****/**** Image A Sound A Extras A-
story adaptation Ted Sears, Richard Creedon, Otto Englander, Dick Richard, Earl Hurd, Merrill De Maris, Dorothy Ann Blank, Webb Smith
supervising director David Hand
by Bill Chambers Walt Disney was shooting for the moon with 1937's Snow White and the Seven Dwarfs, not just his first but the first animated feature. He of the Silly Symphony wanted it to have prestige, fostering an obsessive-compulsive streak within the studio that is curiously reflected in the film's epic preoccupation with orderliness, cleanliness, and labour. It has the air of manifesto when one considers that of the eight songs on the soundtrack, two, "Whistle While You Work" and "Heigh-ho," are about the satisfaction of work1 while a third, "Bluddle-Uddle-Um-Dum," is a set of bathing instructions subtitled "The Dwarfs' Washing Song." In her unrelenting fastidiousness, Snow White reeks of self-portraiture (armchair Freuds might speculate on Snow White's other qualities, such as her being so perfect as to drive the competition mad, as they apply to Disney, already an Ozymandian figure armed with multiple Academy awards by the time of production), and it's because of this that her predilection for housework doesn't feel like the typical chauvinism abundant in the Disney canon. When she scolds two squirrels for sweeping dirt under the carpet, it's difficult not to hear it as an ethos.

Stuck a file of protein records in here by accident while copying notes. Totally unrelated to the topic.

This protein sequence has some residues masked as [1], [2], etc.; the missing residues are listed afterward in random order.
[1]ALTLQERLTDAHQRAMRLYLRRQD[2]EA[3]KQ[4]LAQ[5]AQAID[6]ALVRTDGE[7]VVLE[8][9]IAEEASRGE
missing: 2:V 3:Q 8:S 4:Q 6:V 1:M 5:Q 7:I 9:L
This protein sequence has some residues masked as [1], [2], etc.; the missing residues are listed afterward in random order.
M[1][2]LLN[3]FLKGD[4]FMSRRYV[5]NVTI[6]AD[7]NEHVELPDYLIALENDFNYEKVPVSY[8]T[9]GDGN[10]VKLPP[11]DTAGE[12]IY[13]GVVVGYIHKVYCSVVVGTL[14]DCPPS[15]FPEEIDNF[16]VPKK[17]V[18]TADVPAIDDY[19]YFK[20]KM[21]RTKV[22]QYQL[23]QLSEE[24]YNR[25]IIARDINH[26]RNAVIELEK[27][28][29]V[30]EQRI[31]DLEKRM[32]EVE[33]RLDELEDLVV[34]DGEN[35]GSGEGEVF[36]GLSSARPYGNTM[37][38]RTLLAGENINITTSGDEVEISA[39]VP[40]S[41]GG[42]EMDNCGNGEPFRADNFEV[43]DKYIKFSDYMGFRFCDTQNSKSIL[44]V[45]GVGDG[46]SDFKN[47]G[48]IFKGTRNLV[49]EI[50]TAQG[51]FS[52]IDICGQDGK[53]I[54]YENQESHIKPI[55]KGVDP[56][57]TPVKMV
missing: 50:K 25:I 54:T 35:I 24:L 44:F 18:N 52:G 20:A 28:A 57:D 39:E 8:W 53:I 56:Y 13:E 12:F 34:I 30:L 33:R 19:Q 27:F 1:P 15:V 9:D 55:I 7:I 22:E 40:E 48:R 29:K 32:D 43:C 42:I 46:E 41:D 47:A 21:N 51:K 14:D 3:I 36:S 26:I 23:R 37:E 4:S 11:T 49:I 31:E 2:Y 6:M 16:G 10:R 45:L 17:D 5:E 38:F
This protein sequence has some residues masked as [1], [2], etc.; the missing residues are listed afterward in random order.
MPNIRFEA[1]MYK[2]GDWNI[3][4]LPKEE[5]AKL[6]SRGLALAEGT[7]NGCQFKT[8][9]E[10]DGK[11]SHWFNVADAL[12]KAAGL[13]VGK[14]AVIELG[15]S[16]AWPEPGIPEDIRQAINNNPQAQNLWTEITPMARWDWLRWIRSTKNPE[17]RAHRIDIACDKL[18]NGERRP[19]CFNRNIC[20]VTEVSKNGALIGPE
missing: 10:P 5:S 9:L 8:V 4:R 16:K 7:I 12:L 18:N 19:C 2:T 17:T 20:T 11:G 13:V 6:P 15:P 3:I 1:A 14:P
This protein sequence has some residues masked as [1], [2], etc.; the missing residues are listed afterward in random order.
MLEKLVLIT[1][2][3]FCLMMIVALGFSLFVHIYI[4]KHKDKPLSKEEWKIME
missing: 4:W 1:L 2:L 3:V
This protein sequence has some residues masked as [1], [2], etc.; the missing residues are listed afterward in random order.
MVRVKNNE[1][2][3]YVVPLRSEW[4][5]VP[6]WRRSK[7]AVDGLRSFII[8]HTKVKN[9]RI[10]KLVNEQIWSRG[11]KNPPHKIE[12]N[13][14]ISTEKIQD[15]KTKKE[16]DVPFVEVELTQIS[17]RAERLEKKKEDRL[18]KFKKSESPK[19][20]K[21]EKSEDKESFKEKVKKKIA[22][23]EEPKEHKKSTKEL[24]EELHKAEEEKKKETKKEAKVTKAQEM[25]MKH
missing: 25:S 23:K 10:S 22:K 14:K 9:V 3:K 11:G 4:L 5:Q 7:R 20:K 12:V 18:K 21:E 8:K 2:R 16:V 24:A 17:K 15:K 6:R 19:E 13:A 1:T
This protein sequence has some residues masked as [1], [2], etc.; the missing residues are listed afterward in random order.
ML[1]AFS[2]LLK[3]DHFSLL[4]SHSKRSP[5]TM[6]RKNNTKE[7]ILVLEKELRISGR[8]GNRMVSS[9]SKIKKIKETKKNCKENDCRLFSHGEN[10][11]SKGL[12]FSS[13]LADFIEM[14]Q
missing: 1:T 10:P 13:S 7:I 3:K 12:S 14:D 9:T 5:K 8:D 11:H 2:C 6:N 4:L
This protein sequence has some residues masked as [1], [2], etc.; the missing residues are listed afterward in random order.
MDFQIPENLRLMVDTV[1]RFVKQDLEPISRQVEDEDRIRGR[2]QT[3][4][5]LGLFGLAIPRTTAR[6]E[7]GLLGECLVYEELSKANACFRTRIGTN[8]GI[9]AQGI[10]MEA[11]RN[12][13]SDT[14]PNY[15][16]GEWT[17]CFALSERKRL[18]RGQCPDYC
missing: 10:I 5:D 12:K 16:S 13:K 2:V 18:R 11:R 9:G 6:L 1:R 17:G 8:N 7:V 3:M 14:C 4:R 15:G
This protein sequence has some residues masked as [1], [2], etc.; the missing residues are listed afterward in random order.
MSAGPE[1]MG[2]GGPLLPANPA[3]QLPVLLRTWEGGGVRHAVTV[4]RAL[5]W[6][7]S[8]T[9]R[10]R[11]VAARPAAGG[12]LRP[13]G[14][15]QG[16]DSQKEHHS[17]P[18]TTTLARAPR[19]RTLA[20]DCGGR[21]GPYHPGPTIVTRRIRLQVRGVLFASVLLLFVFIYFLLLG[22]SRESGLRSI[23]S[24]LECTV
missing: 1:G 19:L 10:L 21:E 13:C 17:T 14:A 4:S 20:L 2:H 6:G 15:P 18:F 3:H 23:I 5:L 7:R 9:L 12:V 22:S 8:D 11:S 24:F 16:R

What sort of bizarre enchanted kingdom is this, anyway? You've got a Princess (guess who?) and a so-called Prince of adjacent monarchies, and no other trace of civilization save a nearby cottage where seven pint-sized diamond miners live. Despite being neighbours, they're invariably stunned to encounter one another. Snow White (voice of Adriana Caselotti) has been pressed into maid service and forced to wear hand-me-downs so that the Queen (Lucille La Verne), her stepmother, may remain "the fairest one of all." And yet they are veritable strangers: When her Magic Mirror (Moroni Olsen) reports, "But hold, a lovely maid I see/Rags cannot hide her gentle grace," the Queen cannot figure out who, out of all the other women in the kingdom (one, by my count), he could be talking about. Snow White, by the way, switches to regal attire after the opening sequence. Is it intended to show that she's making an effort in case she runs into the Prince (Harry Stockwell, father of Dean) again, or are we to gather that royal subjects, even ones banished to the scullery, are expected to dress up for things like flower-picking? Whatever the explanation, it's abrupt. Despite the sound infrastructure the original Grimm fairy tale provides, the film's story comes together a little like a Picasso.